[Pharo-project] Good reference on time on unit testing?
bschwab at anest.ufl.edu
Sun Feb 27 14:12:07 CET 2011
Understood. But, doing it correctly, how much of your time do you spend on the test writing/maintenance side? I found some blog posts, but I was hoping for some peer-reviewed papers that go on the record.
I am trying to make the point you are making, and it will go over better if I can point to literature and some numbers that I suspect will be seen as sobering. Tests ARE being "written after" in this case, but assuming they change to a proper process, they still need to understand that tests take thought and work.
From: pharo-project-bounces at lists.gforge.inria.fr [pharo-project-bounces at lists.gforge.inria.fr] On Behalf Of Peter Hugosson-Miller [oldmanlink at gmail.com]
Sent: Sunday, February 27, 2011 2:58 AM
To: Pharo-project at lists.gforge.inria.fr
Subject: Re: [Pharo-project] Good reference on time on unit testing?
Couldn't have said it better myself!
On 27 feb 2011, at 08:27, laurent laffont <laurent.laffont at gmail.com<mailto:laurent.laffont at gmail.com>> wrote:
On Sun, Feb 27, 2011 at 4:52 AM, Schwab,Wilhelm K <<mailto:bschwab at anest.ufl.edu>bschwab at anest.ufl.edu<mailto:bschwab at anest.ufl.edu>> wrote:
Can anyone recommend a good reference on the amount of time one should expect to spend writing tests? I will have to be the messenger (will be wearing running shoes just in case...), but I want the message to come from a solid source.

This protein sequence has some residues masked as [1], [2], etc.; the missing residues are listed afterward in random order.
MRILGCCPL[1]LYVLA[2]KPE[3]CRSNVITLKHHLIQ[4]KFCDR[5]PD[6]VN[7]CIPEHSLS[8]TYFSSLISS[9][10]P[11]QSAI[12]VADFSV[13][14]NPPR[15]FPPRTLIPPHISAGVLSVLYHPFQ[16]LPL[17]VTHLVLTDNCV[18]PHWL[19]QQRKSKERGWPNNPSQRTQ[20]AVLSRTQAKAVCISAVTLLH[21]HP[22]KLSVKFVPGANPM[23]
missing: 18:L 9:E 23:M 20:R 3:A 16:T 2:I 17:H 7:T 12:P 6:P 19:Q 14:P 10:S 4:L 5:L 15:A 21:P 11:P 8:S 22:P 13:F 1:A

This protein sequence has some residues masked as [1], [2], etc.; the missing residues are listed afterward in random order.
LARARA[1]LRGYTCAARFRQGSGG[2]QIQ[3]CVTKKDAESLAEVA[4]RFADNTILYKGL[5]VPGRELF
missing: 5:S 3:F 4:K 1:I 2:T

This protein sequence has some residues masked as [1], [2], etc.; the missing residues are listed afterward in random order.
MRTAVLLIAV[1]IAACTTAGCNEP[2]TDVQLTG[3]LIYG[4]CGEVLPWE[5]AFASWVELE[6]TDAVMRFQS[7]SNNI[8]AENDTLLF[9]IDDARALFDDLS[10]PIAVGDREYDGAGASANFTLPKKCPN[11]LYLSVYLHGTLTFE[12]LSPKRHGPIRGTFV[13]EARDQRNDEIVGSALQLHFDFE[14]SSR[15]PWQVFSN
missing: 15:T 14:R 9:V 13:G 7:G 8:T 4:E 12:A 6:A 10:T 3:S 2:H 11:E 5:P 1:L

If you develop the TDD way (which I always do at work) then I would say this question is not valid. Your production code will be there because of tests. In legacy system, new and refactored code will be there because of tests.
IMHO the questions "how much time should I spend writing tests?" or "how many tests should I write ?" are raised when tests are written after. And sadly tests often become a burden in this case and doesn't support the pressure of releases / last minute changes / ... (I've done it this way almost 10 years ago, not good :)
In TDD the question is "which stories / scenarios do we have to implement ?". It's more a Product owner / customer point of view.
The best book on TDD I've read is Dave Astels TDD: a practical guide (Indeed, this one has really changed my mind on how testing should be done, and other books I've read since don't).
More information about the Pharo-project